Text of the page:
This evening the Zar-fruit discussed the Shahnamah. For thirteen centuries this book of wisdom ran like a river through the minds of Persians to the ultimate ocean of life. The book spoke of wisdom, and to some of the men-spirits this was to know good from evil. To others, sitting on the branches, with eyes distant and unfocused by the hashish, wisdom was the dispensing of justice and fairness. Whatever an individual Zar thought, there was sure to be an opposing opinion. For Adil, Benan, Emir, Ali, Hasan, and quiet Derin, all were Zars of intelligence and former distinction. At one point, Emir, who was considered by some to be a poet, quoted an old verse he had worked upon for many centuries. He revisited the garden of memories to versify his experience and refine it now when mortal toil was beyond his reach.

“Take to delight the presence
from this two-way abode.
We would not meet each other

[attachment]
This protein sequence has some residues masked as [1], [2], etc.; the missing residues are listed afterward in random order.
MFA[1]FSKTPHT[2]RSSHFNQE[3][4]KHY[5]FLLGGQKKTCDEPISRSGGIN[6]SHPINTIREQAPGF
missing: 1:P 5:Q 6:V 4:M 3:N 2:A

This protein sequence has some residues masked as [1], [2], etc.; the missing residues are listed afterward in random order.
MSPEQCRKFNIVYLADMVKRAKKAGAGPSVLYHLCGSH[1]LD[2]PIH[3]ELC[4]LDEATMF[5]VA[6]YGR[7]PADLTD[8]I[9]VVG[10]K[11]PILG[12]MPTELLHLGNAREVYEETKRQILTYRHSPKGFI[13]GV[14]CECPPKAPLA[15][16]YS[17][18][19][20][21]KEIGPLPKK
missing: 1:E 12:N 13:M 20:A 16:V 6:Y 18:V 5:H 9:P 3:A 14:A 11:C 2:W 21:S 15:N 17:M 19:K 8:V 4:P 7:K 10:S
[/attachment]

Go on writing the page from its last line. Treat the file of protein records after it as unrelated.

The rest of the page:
Once we pass through.”

Ah! To some of the Zars this was the sad essence of life. To others, it was not. Good they had taken of the pipe before they began to discuss Emir’s verse, for the argument could have grown fierce. Sadly, they were just spirits. Their impact upon mankind was long past.

But not in the plans of Ali.

In life, he had been a Berber chieftain of the Tuaregs tribe. He was a natural leader of men, had been known for his courage and fierce sword play. He had stood on the edge of the desert, robed in blue gowns and indigo veils, looking out from his encampment, and counted the horses grazing before him. He had raided other tribes, and the scars on his body were the badges of his courage. He was a tall man in life, with flashing dark eyes and flowing dark hair he wore braided with gold coins. Gold earrings glittered in his ears and a gold torque around his neck signified his status in the tribe. He came from warriors, and his young sons by his wives would be raised as warriors.